If you love “13 Minutes to the Moon”

13 Minutes to the Moon is a BBC podcast telling the story of the first Moon landing and all that led up to it and it’s gripping listening featuring recordings from the time, great music and great story telling.

However, if you want to dig deeper I would recommend the Omega Tau podcast episodes about the Apollo missions. I already blogged about them but it’s worth repeating since there’s probably a whole new audience that will want to hear more!

Episode 83 is an interview with W. David Woods about his book How Apollo Flew to the Moon:

… where he describes in great length all the detail a geek wants to know about how the Apollo spacecraft and the flights to the Moon worked. In the episode, we basically go through an Apollo mission and discuss aspects such as the mission structure, the workshare between the crew and mission control, communication and telemetry, guidance and navigation, approach, landing and re-launch on the Moon as well as re-entry and landing on earth.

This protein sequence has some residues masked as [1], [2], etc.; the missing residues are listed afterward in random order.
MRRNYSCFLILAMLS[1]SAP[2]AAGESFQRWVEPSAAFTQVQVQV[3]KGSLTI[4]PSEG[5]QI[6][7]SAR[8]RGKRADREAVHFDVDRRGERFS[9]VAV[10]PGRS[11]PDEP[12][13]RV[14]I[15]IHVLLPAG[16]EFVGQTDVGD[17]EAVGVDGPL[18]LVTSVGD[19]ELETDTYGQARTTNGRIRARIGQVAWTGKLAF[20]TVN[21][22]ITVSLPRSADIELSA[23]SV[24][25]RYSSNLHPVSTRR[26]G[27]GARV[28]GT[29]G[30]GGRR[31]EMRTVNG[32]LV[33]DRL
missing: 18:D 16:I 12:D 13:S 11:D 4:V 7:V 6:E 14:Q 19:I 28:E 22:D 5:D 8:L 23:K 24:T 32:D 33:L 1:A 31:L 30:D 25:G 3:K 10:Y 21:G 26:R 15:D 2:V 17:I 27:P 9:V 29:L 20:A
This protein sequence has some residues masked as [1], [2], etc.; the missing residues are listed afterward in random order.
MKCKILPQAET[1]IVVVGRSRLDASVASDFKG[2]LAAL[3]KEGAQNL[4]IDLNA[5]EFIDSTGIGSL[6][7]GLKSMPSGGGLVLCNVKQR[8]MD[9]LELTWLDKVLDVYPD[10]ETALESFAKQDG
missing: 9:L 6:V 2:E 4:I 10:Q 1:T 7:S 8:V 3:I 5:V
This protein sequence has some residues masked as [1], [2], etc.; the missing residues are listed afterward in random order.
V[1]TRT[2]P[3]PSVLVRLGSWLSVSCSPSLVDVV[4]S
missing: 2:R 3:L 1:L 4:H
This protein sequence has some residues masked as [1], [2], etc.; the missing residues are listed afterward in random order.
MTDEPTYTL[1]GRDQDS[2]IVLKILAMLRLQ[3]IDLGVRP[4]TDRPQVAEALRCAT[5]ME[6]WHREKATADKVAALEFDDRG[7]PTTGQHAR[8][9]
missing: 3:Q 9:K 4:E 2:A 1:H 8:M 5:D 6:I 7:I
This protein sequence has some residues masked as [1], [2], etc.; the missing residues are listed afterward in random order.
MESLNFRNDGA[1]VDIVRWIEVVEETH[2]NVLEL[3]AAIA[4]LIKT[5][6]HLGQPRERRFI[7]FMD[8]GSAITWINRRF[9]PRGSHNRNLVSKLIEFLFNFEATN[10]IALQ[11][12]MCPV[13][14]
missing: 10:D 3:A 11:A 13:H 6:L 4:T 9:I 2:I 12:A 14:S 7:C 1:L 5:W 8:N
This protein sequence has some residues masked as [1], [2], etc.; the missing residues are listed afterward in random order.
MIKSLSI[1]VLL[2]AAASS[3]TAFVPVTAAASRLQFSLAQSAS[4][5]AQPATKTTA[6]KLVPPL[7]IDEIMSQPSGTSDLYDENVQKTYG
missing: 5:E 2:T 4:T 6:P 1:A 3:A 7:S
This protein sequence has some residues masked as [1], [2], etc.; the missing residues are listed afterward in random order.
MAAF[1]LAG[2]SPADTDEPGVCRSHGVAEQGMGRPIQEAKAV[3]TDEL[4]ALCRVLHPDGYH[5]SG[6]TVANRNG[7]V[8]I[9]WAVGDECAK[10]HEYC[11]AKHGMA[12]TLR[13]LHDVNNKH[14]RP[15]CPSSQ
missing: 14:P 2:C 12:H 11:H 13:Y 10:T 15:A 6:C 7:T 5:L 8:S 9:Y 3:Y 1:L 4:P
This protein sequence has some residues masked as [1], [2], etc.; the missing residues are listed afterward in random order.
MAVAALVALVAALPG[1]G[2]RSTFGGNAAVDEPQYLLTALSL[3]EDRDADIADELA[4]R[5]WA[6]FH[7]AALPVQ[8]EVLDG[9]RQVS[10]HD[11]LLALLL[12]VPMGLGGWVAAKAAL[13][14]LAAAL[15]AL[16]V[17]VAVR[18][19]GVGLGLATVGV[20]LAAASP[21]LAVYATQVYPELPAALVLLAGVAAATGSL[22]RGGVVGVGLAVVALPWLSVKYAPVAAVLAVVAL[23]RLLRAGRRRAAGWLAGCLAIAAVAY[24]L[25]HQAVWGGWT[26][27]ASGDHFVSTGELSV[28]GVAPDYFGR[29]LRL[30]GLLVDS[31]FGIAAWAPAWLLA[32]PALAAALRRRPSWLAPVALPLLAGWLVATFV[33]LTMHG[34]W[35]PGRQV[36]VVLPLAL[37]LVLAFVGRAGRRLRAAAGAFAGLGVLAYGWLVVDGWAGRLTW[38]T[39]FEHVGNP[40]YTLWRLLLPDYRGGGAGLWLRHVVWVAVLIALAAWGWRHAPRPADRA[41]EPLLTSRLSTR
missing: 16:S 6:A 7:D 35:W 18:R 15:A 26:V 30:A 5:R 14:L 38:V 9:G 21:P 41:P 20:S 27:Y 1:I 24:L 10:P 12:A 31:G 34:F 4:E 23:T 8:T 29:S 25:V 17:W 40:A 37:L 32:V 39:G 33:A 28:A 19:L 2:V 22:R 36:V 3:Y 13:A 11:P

In episode 97 he returned to talk about exploring the Moon!

This is the long-awaited follow-up to the first Apollo episode, once again with W. David Woods, author of How Apollo Flew to the Moon. In this episode we cover that part that we omitted in the first episode: the time on the moon. We talk about life support, the various scientific instruments and experiments as well as the technology and use of the lunar rover (about which David is actually writing another book).

If you’re really interested in the Apollo Guidance Computer you’ll love episode 167.

This episode is a mix between computer architecture, programming and (historic) space flight. We cover the ins and outs of the Apollo Guidance Computer. Our guest is Frank Oโ€™Brien, who wrote an incredibly detailed book about this machine. In the episode we cover the hardware architecture, the instruction set, the various layers (native, executive and interpreter) as well as some mission programs.

Follow those interviews up with episode 218, A Life in Apollo where Markus interviews George Knudsen about the Saturn 5 launch vehicle and Apollo.

George Knudsen started working in 1958 on the Redstone missile, and moved on to working on the Atlas ICBM. Later he worked on the Saturn 5 launch vehicle, where he was responsible for the fuel tanks. He was on the launch team at Cape Canaveral for various Apollo missions. In this episode with talk with George about his work in this fascinating period of science and engineering history.